The launch of the ‘label-friendly’ product follows last year’s ruling by the US Food and Drug Administration (FDA) that PHOs are not ‘generally recognized as safe’.
This decision had repercussions for monoglycerides and DATEM as they may contain PHO, according to Katherine Lutz, marketing manager at Cargill.
The FDA found PHOs are a primary dietary source of artificial trans-fat in processed food. Eating trans-fat raises the level of LDL cholesterol in the blood, which can increase the risk of developing heart disease, said Lutz.
Two types of soy lecithin
“Cargill’s premium soy lecithin solution does not contain PHO, offering our customers a cost-effective, ready-to-go option,” she said.
Cargill claims its unmodified soy lecithin products replicate the functionality of monoglycerides and DATEM in a cost-effective manner. It is available in two versions: liquid and de-oiled, which is highly concentrated lecithin in powder or granule form.
“Most of our customers prefer the de-oiled soy lecithin option, which is easy to use in production,” Bill Gilbert, certified master baker and principal food technologist at Cargill, told BakeryandSnacks.
Clean label and health benefits
The soy lecithin also taps the consumer trend for shorter ingredient lists, said Cargill.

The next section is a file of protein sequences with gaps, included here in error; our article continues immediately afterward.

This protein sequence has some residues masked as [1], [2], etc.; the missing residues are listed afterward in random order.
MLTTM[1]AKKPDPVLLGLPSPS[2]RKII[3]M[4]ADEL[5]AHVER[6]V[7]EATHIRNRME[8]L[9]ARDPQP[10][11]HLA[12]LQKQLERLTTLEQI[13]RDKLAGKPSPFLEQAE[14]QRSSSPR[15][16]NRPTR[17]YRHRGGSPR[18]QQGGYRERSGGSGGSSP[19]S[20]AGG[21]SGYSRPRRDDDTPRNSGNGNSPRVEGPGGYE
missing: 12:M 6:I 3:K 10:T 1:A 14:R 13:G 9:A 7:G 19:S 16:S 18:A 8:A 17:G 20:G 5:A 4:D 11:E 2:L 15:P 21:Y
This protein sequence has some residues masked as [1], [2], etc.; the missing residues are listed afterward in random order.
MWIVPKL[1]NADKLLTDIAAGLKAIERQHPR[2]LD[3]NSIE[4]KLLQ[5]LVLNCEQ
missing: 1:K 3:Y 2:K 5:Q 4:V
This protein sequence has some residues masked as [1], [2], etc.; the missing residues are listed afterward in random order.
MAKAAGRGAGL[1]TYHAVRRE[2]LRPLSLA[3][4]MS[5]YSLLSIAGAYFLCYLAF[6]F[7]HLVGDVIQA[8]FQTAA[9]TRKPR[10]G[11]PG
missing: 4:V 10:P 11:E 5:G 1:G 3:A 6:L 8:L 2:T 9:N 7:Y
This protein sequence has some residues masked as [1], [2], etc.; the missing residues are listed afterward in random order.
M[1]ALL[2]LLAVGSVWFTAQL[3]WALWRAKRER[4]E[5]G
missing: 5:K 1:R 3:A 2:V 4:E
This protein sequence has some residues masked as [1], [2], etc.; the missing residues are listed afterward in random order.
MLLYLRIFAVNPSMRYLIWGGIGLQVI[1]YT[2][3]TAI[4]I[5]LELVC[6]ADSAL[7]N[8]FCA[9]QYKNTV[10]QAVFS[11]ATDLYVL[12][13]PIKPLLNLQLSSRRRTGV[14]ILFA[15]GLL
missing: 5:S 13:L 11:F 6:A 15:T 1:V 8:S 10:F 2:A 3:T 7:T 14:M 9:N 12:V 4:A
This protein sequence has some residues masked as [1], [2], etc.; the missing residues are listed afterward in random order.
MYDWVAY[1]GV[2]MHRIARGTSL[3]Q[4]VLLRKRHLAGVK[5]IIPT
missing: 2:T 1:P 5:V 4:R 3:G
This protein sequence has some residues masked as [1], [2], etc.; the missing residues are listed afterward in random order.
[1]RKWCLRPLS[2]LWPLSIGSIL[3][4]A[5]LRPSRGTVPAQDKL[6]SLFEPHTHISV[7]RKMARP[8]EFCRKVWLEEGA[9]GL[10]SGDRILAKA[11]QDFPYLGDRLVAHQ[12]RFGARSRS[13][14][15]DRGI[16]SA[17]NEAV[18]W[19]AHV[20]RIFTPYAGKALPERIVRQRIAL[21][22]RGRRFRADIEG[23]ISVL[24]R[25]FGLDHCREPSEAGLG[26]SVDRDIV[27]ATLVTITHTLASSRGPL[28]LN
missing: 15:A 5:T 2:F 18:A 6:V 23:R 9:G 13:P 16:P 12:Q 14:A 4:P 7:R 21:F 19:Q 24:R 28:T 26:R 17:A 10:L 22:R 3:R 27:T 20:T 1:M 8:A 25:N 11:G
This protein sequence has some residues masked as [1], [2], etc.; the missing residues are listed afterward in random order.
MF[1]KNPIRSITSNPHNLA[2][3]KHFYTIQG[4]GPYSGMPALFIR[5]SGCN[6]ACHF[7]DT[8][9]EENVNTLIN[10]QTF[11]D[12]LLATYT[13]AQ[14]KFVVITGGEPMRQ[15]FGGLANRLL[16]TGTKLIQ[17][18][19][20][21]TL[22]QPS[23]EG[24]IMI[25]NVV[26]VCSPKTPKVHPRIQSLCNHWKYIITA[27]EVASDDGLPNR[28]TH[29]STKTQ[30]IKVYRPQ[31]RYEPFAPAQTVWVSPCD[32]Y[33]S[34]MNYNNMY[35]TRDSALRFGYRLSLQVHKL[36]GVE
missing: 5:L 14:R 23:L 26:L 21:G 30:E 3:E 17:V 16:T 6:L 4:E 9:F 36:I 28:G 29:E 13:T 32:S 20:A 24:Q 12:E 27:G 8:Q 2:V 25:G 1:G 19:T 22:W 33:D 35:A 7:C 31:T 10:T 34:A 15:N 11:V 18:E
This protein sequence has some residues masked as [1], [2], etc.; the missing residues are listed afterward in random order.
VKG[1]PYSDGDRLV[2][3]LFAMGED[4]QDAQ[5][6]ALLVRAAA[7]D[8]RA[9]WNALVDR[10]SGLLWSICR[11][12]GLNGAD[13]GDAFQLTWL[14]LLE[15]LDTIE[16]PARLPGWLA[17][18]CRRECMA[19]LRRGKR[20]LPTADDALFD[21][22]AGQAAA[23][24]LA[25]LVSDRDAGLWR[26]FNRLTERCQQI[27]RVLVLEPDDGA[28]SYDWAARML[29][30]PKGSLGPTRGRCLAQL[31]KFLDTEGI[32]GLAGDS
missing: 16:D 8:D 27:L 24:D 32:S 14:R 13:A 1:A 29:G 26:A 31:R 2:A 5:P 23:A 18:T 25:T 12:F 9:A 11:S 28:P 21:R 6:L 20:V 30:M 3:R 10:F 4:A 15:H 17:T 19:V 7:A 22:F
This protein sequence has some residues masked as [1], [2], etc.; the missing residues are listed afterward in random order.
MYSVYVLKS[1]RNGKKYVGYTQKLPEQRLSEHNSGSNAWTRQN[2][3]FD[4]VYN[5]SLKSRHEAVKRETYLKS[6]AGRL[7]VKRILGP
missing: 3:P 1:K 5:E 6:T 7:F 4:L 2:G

“Given consumers’ concerns surrounding ingredient labels, and the recent FDA ruling on PHOs, this is a solution many of our customers have been clamoring for,” added Lutz.
“Many bakeries are already using soy lecithin in bread for pan release and high speed slicing, so with our solution, no new ingredients will be added to the label. Given consumer trends, bakery manufacturers see this as a real plus.”
Progress with bakery manufactures
Cargill said it had a number of domestic and international customers in different stages of validating and commercializing the soy lecithin.
“Our customers are very excited at the opportunity to have a shortened label, without impacting the overall quality of the final product or increasing cost in use,” said Gilbert.
Cargill has also found its premium sunflower lecithin can perform a similar – and allergen free – role as soy lecithin.
“Currently there is a global shortage of sunflower lecithin,” said Gilbert. “As additional processing capacity comes online, we expect to see customers interested in using sunflower lecithin, given it offers both label-friendly and allergen-free appeal.”